You didn’t go home, you didn’t hit the showers, you didn’t relax until you were sure you and your team had been set up for success. When you’re not afraid to fail in training, you learn how to win when it matters.

“Failure should be our teacher, not our undertaker. Failure is delay, not defeat. It is a temporary detour, not a dead end. Failure is something we can avoid only by saving nothing, doing nothing, and being nothing,” said Denis Waitley.

The time for finding failure isn’t right before your big launch, or even worse, when you are having your main stage debut. The fastest way to shed your credibility and set fire to your confidence is to fail when the world is watching you unveil your masterpiece.

When you test your big idea on a small scale, in your own house, your failures are for your team’s eyes only.

Understand Reality

If you truly want to harness the power of small, private failures, you need to ensure that your team is empowered to talk plainly and bluntly about the realities of each phase of development. Sparing the feelings of people involved in a project isn’t kind; this is the cruelest form of negligence, as your dereliction of duty to the truth will expose everyone to the most savage attacks in the most public forums.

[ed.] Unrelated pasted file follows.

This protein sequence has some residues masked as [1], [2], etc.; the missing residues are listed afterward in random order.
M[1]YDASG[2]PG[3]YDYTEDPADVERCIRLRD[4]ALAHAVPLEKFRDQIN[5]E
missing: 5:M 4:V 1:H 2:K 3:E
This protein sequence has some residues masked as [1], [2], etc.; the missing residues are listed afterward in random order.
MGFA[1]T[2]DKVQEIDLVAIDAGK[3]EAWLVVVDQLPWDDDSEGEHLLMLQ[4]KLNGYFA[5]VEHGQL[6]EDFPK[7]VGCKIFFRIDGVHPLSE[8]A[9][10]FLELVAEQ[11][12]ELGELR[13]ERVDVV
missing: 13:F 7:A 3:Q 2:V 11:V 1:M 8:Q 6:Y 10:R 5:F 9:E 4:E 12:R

Start with big ideas and small, incremental tests. Put it out there, and see how it functions, and let your team tear it apart. Rebuild. Refine. Test it again. Don’t stop when you fail, learn from when and where you fail. Always scale upwards and plan to build your project in steps. If you aren’t afraid to fail, you’re ready to learn. Adapt, improvise, and overcome. That is how you go hard, fail fast, and destroy barriers. That’s the art of scaling your failures.

Think Better

“Perpetual optimism is a force multiplier,” said Gen. Colin Powell.

In “thought leadership” pieces, sports or war metaphors are a tired trope, one that I don’t feel the need to add to. Instead, we’re going to look at this from a research and development perspective. It doesn’t matter if you’re building a space rocket, launching an app, or just coming up with next year’s new business plan for your agency; I think there is something for you in this thought experiment.